Johnson C. Impacts of prefabricated temporary housing after disasters: 1999 earthquakes in Turkey, Habitat International, Vol. 31, No. 1, 2007, pp. 3652.

    • Crossref
    • Search Google Scholar
    • Export Citation
  • [8]

    Johnson C. Strategic planning for post‐disaster temporary housing, Disasters, Vol. 31, No. 4, 2007, pp. 435458.

  • [9]

    Félix D., Branco J. M., Feio A. Temporary housing after disasters: A state of the art survey, Habitat International, Vol. 40, 2013, pp. 136141.

    • Crossref
    • Search Google Scholar
    • Export Citation
  • [10]

    Ravina D., Shih R. R. A shelter for the victims of the Typhoon Haiyan in the Philippines: The design and methodology of construction, Pollack Periodica, Vol. 12, No. 2, 2017, pp. 129139.

    • Crossref
    • Search Google Scholar
    • Export Citation
  • [11]

    Davidson C. H., Johnson C., Lizarralde G., Dikmen N., Sliwinski A. Truths and myths about community participation in post-disaster housing projects, Habitat International, Vol. 31, No. 1, 2007, pp. 100115.

    • Crossref
    • Search Google Scholar
    • Export Citation
  • [12]

    Ohlson S., Melich R. Designing and developing sustainable housing for refugee and disaster communities, IEEE Global Humanitarian Technology Conference , San Jose, CA, USA, 10-13 October 2014, pp. 614619.

    • Export Citation
  • [13]

    Greene M., Rojas E. Incremental construction: a strategy to facilitate access to housing, Environment and Urbanization, Vol. 20, No. 1, 2008, pp. 89108.

    • Crossref
    • Search Google Scholar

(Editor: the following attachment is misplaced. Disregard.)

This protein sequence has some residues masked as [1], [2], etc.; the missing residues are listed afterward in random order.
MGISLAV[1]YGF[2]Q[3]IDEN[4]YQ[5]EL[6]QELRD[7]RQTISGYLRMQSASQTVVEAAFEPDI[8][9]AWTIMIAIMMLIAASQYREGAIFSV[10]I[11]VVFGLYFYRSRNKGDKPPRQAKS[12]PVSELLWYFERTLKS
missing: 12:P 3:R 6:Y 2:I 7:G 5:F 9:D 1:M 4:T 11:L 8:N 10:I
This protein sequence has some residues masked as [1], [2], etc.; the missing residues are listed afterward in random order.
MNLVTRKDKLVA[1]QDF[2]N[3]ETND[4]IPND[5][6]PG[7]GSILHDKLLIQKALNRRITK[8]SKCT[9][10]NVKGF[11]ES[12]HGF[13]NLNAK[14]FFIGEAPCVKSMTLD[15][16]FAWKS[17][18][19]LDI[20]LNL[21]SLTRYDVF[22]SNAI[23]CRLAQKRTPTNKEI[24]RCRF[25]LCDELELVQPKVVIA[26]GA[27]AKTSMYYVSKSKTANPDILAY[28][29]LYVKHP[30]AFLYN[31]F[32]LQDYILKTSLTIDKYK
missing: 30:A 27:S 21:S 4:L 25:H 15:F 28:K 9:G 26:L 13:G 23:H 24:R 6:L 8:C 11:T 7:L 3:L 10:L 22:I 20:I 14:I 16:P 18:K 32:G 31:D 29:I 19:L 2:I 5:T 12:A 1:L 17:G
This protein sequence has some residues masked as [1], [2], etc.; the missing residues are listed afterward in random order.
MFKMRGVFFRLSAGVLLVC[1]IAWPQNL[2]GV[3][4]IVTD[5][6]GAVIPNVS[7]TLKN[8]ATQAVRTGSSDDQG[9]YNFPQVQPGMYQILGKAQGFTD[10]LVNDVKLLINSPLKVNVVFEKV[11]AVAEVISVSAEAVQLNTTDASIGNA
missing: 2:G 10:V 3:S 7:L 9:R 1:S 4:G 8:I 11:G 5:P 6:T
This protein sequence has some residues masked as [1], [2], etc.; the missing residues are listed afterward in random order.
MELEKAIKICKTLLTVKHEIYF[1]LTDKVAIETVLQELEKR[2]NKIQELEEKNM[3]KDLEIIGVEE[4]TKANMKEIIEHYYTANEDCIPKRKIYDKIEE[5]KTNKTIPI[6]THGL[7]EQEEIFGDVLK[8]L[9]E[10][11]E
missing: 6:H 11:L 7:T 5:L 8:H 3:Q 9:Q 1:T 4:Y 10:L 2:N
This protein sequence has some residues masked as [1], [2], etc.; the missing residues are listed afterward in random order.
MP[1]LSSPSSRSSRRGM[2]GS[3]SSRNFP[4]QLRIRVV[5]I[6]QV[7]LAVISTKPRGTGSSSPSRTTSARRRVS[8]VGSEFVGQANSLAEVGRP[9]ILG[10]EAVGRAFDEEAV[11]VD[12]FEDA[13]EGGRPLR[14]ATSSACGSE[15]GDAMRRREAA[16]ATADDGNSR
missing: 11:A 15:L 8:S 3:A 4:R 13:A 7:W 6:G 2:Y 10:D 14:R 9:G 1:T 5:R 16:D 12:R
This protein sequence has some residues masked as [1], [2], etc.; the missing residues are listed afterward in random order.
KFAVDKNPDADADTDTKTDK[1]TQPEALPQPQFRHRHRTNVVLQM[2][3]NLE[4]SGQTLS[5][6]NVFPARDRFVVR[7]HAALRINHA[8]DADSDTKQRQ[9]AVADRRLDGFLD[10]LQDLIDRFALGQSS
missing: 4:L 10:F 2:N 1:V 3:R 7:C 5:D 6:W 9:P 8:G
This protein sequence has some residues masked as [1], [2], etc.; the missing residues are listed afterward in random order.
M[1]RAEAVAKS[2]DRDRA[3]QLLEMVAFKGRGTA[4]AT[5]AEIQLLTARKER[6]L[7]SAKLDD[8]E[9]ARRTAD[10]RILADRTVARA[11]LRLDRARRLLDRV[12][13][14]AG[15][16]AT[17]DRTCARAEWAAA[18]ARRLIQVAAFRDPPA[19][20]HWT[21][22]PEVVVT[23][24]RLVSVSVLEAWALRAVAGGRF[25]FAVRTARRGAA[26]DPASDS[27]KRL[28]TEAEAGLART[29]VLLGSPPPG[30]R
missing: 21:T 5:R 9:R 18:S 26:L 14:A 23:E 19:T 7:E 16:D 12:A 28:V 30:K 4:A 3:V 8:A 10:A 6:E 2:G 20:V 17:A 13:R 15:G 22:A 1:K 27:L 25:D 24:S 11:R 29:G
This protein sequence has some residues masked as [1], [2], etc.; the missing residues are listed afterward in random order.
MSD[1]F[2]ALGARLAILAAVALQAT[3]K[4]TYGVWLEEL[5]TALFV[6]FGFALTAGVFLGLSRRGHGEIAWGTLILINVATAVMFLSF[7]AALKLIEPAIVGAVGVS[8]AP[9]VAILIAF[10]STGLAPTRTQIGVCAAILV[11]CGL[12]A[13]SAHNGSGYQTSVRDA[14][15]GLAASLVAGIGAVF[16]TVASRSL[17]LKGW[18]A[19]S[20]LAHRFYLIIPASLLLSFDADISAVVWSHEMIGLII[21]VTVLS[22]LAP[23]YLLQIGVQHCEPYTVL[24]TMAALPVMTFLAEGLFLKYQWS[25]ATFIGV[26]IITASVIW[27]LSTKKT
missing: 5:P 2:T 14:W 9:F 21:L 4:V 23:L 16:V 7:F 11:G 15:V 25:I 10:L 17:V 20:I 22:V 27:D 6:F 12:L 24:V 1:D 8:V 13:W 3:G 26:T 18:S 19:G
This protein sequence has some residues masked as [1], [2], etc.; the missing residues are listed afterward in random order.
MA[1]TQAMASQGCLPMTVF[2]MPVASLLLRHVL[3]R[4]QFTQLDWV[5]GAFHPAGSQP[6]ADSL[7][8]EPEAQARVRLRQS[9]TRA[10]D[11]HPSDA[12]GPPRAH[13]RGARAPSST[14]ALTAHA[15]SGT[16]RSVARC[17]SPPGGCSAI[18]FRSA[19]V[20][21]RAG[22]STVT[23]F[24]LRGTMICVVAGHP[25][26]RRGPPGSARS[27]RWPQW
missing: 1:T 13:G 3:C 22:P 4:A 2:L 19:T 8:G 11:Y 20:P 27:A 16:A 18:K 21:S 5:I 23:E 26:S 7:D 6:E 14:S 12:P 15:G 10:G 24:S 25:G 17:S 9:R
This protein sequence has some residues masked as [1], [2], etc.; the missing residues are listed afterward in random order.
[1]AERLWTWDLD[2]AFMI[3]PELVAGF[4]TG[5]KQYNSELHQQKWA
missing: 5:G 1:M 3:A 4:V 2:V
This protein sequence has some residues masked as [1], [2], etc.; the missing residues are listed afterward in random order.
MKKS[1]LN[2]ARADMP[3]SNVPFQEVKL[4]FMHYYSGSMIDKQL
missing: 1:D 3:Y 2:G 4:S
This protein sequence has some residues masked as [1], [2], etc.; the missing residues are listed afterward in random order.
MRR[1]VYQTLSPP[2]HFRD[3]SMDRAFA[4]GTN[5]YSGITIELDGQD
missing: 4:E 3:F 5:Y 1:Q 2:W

• Export Citation
  • [14]

    Benson T. Building the timber frame house: The revival of a forgotten craft , Simon and Schuster, 1981.

  • [15]

    Bosher L., Dainty A. Disaster risk reduction and ‘built‐in ‘resilience: towards overarching principles for construction practice, Disasters, Vol. 35, No. 1, 2011, pp. 118.

    • Crossref
    • Search Google Scholar
    • Export Citation
  • [16]

    Faherty K. F., Williamson T. G. Wood engineering and construction handbook, McGrawHill, 1998.

  • [17]

    Ravina D. V., Shih R. R. L., Medvegy G. Community architecture: the use of participatory design in the development of a community housing project in the Philippines, Pollack Periodica, Vol. 13, No. .2, 2018, pp. 207218.

    • Crossref
    • Search Google Scholar
    • Export Citation

If the inline PDF is not rendering correctly, you can download the PDF file here.

  • [1]

    Van Voorst R., Wisner B., Hellman J.,Nooteboom G. Introduction to the ‘risky everyday’, Disaster Prevention and Management, Vol. 24, No, 4, 2015, pages 1-6.

    • Crossref
    • Search Google Scholar
    • Export Citation
  • [2]

    Wisner B., Blaikie P., CannonT., Davis J. At risk: natural hazards, people's vulnerability and disasters , Routledge, 2005.